Way back in January or February NorCal based race promoter Murphy Mack announced that he was planning a 100 mile MTB race in the Jackson State Demonstration Forest vicinity between Mendocino and Fort Bragg on the coast on July 21st. Immediately I circled the date on the calender and mentally signed up right then and there. Riding & racing sinewy and loam covered coastal singletrack under a Jurassic Park-like forest canopy, in 50 – 60 degree temperatures at time when the valley here is normally baking under 100 degree temps? Sign me the hell up! Plus, it was my birthday weekend so not a bad place to ride and “celebrate” as well.
Oh and this little gem of a stoker video played a bit of roll in getting me to sign up as well (protip: turn up your speakers and watch it in full HD to get the full effect!):
The night before at registration we all got our first look and description of what the course would entail. Being that this was a first year event, there weren’t many people (if any?) who had linked all these trails together in one single serving, so final mileage, final elevation gain, and estimates on finishing times was mainly educated guess work….which only added to the excitement as many of us were riding these trails for the first time, and the “unknown” adventure factor was high. Due to so many unknowns regarding the race course, I decided to race my full suspension Giant Anthem 29’er X 0, with a grippy Schwalbe Rocket Ron 2.35 in front, and faster rolling Continental RaceKing 2.2 Protection in the year (both tubeless).
Murphy explained that this year the “100” would actually more likely be 90-ish miles due to a lasts minute request from CalFire to alter the route a bit due to some logging activity that was going on.
For a first year event, I was very glad to see that there was a decent number of riders who showed up. It seemed as though 70-ish folks signed up for a mix of either the 100 mile option, a 60 mile option, and also a 40 mile option. And I’d say about half toed the line for the 100 mile version.
The race started at a comfortable “fun fast” kinda pace with local guide and long time pro Brian Astell from Lost Coast Brewery / Marin Bikes leading the way with about 4 of us on his heels. The initial singletrack was loamy twisty and fun and set the tone for the rest of the day. This trail spit us out onto some rutted fireroads and some gravel grinding climbing up to the first checkpoint at about mile 19. One of the riders burped and flatted a tire in a rut, and Brian and I steadily pulled away from the others on the fireroad climbing on the way to the first checkpoint which we reached together at about 1 hour 30 minutes into the race. We didn’t bother stopping, and just shouted out our number plates to the smiling volunteers.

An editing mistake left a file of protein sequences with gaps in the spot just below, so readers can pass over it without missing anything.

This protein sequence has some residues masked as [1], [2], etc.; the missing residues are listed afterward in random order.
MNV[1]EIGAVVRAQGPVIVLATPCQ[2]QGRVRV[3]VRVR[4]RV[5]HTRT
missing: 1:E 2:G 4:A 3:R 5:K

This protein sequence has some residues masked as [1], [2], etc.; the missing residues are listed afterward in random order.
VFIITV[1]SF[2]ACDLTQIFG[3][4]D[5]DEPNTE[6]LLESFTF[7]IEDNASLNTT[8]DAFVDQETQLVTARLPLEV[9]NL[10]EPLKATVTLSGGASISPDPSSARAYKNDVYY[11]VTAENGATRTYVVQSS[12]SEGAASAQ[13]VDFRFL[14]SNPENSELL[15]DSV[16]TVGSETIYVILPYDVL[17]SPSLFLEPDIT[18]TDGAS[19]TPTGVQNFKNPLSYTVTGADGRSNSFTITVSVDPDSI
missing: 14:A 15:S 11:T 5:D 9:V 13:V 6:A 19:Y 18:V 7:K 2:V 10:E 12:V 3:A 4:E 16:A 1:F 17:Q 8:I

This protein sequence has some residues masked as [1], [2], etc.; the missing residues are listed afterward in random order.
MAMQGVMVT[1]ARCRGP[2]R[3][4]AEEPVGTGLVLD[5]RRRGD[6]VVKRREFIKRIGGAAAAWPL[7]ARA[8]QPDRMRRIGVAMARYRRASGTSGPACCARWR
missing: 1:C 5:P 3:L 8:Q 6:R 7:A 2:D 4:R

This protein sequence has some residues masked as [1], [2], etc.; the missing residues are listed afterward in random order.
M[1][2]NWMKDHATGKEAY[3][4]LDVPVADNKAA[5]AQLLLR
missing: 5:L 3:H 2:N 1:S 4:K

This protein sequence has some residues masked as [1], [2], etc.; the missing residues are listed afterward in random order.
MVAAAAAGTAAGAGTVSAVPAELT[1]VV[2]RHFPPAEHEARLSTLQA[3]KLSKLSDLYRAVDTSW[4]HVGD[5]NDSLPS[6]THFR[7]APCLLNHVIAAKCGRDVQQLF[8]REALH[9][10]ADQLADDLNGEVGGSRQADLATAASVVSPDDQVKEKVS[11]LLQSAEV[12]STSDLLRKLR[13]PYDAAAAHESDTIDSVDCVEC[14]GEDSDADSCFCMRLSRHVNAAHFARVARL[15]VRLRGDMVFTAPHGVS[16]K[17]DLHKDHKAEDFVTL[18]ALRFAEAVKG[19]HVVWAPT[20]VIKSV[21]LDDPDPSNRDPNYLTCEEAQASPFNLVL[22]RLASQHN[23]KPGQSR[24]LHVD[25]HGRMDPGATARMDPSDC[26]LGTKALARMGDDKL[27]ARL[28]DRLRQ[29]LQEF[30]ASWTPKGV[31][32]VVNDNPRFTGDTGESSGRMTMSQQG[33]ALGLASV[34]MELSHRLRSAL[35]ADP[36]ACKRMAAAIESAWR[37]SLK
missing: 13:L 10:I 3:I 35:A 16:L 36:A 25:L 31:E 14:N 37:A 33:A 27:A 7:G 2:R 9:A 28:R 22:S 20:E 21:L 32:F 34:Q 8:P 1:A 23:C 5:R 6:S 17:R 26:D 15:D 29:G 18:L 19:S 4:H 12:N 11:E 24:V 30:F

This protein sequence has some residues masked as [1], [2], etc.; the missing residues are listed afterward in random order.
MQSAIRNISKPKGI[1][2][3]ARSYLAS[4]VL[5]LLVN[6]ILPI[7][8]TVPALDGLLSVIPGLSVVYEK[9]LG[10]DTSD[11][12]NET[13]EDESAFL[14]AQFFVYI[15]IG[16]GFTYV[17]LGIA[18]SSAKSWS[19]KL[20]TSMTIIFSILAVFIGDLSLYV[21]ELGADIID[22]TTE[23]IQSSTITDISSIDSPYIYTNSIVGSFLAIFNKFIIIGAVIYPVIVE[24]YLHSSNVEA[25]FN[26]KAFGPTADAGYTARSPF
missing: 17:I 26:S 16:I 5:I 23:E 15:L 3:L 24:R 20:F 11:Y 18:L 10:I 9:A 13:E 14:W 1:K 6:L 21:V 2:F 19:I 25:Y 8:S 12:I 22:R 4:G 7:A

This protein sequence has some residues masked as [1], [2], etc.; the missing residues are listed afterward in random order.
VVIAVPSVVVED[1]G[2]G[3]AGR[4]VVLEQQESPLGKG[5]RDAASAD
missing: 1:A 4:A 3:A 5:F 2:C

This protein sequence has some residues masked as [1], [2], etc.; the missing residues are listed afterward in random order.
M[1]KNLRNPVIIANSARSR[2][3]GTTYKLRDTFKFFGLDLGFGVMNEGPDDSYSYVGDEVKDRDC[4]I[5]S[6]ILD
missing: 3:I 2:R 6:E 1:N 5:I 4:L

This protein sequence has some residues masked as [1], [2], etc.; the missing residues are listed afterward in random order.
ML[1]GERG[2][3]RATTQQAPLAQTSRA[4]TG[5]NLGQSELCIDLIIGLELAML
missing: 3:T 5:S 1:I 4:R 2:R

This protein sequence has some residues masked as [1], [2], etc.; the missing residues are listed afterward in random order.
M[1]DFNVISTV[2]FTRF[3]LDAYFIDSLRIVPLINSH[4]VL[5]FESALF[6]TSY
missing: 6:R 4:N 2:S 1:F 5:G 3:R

We crossed Route 20 and onto a “bonus” loop on the north side of the road that only the 100 mile riders would be doing. We’d complete about a 20 mile loop and then return back to the same Checkpoint #1. This section had some extremely steep singletrack switchback descending that seems to rarely see any traffic…Brian got a little ahead of me here and if it weren’t for his tire tracks in the loam it would have been pretty tough to see where the trail went so kudos to him for blazing the trail!. After the descending there was another long fire road grinder where I caught back up to Brian, then we road nearly all of it together, but near the top he gapped by about 10 seconds then started descending like a madman and he was gone. I continued on, made a wrong turn that cost me a minute or two then began a long singletrack climb back up to that checkpoint on Route 20. I was about halfway up this climb when I was surprised to hear another rider coming down towards me. It was Brian and he was saying that he thought he made a wrong turn as he topped out on the climb and wasn’t quite sure which way to go so he thought he made a mistake and came back down. I was 99% sure we were on the right route, so he flipped it around and started climbing back up. I felt pretty bad for him that he had to do this climb again! Anyway, both of our wrong turns seemed to cancel each other out here and we finished off this bonus loop together and returned back to the original Checkpoint #1 (which was now our 2nd checkpoint) in a total time of around 3.5 hours to this point. We stopped here a bit and refueled, then continued on towards an area called the Woodlands.